In a statement signed by the presidents of the Commission for Reconciliation and the Commission for Justice and Peace, the Catholic Church rejects military escalation and reiterates that peace is through dialogue and economic development in both Koreas. Pope Francis words at the Blue House are cited.
Seoul (AsiaNews) – The Korean Church is concerned that the peninsula could become "the centre of a new cold war" if the South Korean government, in cooperation with the United States, goes ahead with the Terminal High Altitude Area Defense (THAAD) initiative.
The two countries agreed to build the system, which is meant to stop short and medium range missiles. But, in a statement dated 15 July and released a few days ago, South Korea’s bishops note that that "peace is never achieved with weapons but through faith."
Signed by Archbishop Peter Lee Ki-heon, president of the Episcopal Commission for Reconciliation (between the two Koreas), and Mgr Lazzaro You Heung-sik, president of Commission for Justice and Peace, the statement quotes extensively from Pacem in Terris, John XXIII's encyclical, which says that "true and lasting peace among nations cannot consist in the possession of an equal supply of armaments but only in mutual trust " (cfr. Pacem in Terris, 110, 113).
The statement also cites the Council document Gaudium et Spes – “Peace is not merely the absence of war; nor can it be reduced solely to the maintenance of a balance of power between enemies” (GS, 78) – to oppose THAAD, which is likely to turn the Korean peninsula into "the centre of a new cold war" and lead to what Pope Francis called a “piecemeal third world war”.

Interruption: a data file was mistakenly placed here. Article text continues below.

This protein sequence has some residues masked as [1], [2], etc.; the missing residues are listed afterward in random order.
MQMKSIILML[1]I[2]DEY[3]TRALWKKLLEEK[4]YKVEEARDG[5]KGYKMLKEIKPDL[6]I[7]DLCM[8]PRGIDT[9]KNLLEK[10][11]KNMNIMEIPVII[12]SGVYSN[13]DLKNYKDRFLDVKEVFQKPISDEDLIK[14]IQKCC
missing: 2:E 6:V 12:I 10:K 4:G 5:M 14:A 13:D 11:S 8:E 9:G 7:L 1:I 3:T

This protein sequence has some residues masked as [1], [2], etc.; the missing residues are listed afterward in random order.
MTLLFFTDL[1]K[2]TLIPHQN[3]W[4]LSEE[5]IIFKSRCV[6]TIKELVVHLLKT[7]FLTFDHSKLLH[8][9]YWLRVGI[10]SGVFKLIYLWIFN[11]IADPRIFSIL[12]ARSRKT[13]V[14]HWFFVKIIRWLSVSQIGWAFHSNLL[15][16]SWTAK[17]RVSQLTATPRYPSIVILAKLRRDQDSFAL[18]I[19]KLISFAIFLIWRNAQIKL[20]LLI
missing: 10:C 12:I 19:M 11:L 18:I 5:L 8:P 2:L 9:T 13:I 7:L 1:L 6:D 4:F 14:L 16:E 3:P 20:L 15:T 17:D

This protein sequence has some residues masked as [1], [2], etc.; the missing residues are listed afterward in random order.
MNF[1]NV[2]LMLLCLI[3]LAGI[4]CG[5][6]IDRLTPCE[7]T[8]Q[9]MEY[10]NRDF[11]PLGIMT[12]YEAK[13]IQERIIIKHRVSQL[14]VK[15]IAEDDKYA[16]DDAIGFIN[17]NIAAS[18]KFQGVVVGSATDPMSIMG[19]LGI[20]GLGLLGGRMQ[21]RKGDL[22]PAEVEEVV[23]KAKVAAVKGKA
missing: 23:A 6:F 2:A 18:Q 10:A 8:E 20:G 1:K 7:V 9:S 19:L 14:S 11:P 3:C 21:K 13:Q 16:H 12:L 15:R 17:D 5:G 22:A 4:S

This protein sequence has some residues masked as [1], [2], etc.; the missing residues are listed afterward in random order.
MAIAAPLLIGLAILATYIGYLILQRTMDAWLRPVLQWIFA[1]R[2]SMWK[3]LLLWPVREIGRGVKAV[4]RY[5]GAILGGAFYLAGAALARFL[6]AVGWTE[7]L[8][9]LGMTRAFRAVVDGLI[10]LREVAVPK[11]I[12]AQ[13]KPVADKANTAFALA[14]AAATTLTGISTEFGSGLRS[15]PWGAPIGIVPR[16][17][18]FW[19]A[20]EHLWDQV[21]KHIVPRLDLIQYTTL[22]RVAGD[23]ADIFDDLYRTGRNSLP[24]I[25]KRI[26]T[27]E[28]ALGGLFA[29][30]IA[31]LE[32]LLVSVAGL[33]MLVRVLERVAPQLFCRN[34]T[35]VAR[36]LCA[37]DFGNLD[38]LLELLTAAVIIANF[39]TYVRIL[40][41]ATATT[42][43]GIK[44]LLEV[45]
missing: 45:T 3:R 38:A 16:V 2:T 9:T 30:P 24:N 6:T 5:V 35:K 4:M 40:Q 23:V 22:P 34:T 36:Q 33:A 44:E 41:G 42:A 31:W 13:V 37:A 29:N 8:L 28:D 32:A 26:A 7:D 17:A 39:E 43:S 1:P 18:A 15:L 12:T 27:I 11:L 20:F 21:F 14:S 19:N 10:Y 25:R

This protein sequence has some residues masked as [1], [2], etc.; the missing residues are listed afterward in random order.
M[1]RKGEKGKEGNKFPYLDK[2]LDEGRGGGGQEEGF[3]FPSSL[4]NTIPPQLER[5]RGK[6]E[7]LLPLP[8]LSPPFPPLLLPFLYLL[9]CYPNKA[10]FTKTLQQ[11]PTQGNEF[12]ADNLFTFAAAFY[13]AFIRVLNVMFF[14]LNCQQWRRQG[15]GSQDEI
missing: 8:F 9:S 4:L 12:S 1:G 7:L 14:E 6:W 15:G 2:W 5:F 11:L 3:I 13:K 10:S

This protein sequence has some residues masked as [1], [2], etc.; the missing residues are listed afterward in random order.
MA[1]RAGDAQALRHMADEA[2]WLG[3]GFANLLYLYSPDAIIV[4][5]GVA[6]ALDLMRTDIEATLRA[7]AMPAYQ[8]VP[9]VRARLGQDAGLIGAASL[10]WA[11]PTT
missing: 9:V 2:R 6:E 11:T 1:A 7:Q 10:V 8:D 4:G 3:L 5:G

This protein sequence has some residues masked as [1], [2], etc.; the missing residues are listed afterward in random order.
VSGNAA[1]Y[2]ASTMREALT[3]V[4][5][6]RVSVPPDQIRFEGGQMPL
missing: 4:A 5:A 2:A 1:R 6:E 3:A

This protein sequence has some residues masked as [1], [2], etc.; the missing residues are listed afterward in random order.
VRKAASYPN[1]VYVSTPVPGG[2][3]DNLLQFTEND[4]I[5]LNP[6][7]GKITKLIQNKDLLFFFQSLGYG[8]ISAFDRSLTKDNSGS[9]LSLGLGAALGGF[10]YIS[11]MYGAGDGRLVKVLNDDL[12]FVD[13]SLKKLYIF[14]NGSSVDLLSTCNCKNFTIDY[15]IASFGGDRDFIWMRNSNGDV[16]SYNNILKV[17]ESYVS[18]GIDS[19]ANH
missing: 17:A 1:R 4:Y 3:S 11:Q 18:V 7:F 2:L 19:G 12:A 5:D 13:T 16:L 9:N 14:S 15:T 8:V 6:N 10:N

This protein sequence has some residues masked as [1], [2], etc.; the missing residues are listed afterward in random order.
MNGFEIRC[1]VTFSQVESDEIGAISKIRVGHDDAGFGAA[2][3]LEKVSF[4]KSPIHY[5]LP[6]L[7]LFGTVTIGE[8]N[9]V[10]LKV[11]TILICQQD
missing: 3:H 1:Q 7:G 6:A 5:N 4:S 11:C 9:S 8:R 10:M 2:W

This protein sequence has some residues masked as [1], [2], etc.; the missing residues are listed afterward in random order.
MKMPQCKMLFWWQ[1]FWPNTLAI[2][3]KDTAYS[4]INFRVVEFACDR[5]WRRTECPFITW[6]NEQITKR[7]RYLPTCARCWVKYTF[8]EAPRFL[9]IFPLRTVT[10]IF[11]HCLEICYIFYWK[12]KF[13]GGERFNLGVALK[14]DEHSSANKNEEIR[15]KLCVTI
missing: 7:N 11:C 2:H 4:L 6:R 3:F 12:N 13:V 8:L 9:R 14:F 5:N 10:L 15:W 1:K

The bishops also cite Pope Francis’s speech at the Blue House (South Korea’s presidential palace), during his visit to South Korea in 2014.
On that occasion, the pontiff said that “diplomacy, as the art of the possible, is based on the firm and persevering conviction that peace can be won through quiet listening and dialogue, rather than by mutual recriminations, fruitless criticisms and displays of force.”
For this reason, the Catholic Church wants South Korean authorities to stop THAAD and Pyongyang to halt its nuclear enrichment projects. In fact, competition and military escalation carry "dangers for humanity” and cause “economic suffering among the poor."
At the same time, the two prelates bemoan the shutdown of the Kaesong industrial complex, which benefitted both Koreas, and wonder about THAAD’s "negative impact on the economy".
Instead, the bishops want South Korea to find a way to make Korea a nation of “reconciliation and life in cooperation, rather than a dangerous place of clashing states. [. . .] Dialogue, reconciliation and cooperation” are the way, not “military pressure”.
Since “Development is] the New Name for Peace” (Populorum Progressio, 76), only development “can bring us true peace."
Yet, for the bishops, "achieving peace will be very difficult if economic and political situation worsens because of international tensions."